Photo Credit: Neven Krcmarek (gettyimages)
*This piece was originally published on January 4th, 2019*
You’ve probably experienced this: it’s high school, the night before an exam, and you’ve got a 500-page textbook in your left hand and highlighters in your right hand. You have highlighted all the important information in the book, and there isn’t a whole lot of white space left. Unfortunately, you’re not sure that you’ve absorbed any of the material in a meaningful way.
Turns out, there is little evidence that highlighting and underlining material in books is a good strategy for successful learning, according to, a senior fellow at the Center for American Progress, and the author of the book “ .” Boser talks to us about the science of learning, and how we can absorb information more effectively.
- Boser says that the idea that people have different learning styles, such as visual learning or verbal learning, has little scientific evidence to support it.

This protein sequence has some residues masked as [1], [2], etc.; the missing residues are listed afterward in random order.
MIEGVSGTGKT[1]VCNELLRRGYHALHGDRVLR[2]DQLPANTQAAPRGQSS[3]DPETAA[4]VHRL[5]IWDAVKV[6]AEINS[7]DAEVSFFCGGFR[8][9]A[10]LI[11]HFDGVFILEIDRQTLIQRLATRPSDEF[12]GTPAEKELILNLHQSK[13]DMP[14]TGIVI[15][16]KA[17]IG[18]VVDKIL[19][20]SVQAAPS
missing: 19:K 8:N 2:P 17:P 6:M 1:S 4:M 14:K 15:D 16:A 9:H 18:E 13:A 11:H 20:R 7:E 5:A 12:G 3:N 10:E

- According to Boser, teachers and parents should praise their kids’ ability and effort, instead of telling them they’re smart. “When we tell people they are smart, we give them... a ‘fixed mindset,’” says Boser.
- If you are learning piano - or anything, really - the best way to learn is to practice different composers’ work. “Mixing up your practices is far more effective,” says Boser.
- Researcher John Dunlosky and his colleagues that passively highlighting information while reading doesn't boost learning.
- Learn more from researcher on the best way to talk to children about their progress and why to avoid calling them “smart.”
- Researcher Bennett Schwartz explains how he used a learning strategy - - to improve his memory and develop his Scrabble skills.
- Another says there is little evidence that learning styles make a difference to learning.